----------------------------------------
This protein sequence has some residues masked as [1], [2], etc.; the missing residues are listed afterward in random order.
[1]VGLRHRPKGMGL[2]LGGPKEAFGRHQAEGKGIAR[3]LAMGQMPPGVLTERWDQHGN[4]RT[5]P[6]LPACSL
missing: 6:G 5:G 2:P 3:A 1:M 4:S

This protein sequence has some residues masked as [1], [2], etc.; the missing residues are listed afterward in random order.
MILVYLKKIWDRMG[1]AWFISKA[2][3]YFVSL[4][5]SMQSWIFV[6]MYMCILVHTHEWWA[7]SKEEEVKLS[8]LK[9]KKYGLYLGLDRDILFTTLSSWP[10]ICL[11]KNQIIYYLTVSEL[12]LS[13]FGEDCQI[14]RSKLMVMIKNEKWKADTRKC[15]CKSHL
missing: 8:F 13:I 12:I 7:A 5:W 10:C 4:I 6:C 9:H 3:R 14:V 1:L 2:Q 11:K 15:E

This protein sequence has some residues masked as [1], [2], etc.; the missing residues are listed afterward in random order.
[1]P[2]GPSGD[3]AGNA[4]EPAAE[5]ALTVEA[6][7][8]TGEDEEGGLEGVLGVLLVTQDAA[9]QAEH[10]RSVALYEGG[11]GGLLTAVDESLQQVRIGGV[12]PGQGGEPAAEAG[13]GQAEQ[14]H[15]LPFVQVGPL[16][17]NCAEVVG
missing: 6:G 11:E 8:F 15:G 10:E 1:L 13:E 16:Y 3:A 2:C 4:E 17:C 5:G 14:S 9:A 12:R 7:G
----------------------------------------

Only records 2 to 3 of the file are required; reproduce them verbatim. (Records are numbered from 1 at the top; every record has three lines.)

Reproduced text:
This protein sequence has some residues masked as [1], [2], etc.; the missing residues are listed afterward in random order.
MILVYLKKIWDRMG[1]AWFISKA[2][3]YFVSL[4][5]SMQSWIFV[6]MYMCILVHTHEWWA[7]SKEEEVKLS[8]LK[9]KKYGLYLGLDRDILFTTLSSWP[10]ICL[11]KNQIIYYLTVSEL[12]LS[13]FGEDCQI[14]RSKLMVMIKNEKWKADTRKC[15]CKSHL
missing: 8:F 13:I 12:I 7:A 5:W 10:C 4:I 6:C 9:H 3:R 14:V 1:L 2:Q 11:K 15:E

This protein sequence has some residues masked as [1], [2], etc.; the missing residues are listed afterward in random order.
[1]P[2]GPSGD[3]AGNA[4]EPAAE[5]ALTVEA[6][7][8]TGEDEEGGLEGVLGVLLVTQDAA[9]QAEH[10]RSVALYEGG[11]GGLLTAVDESLQQVRIGGV[12]PGQGGEPAAEAG[13]GQAEQ[14]H[15]LPFVQVGPL[16][17]NCAEVVG
missing: 6:G 11:E 8:F 15:G 10:E 1:L 13:E 16:Y 3:A 2:C 4:E 17:C 5:G 14:S 9:A 12:R 7:G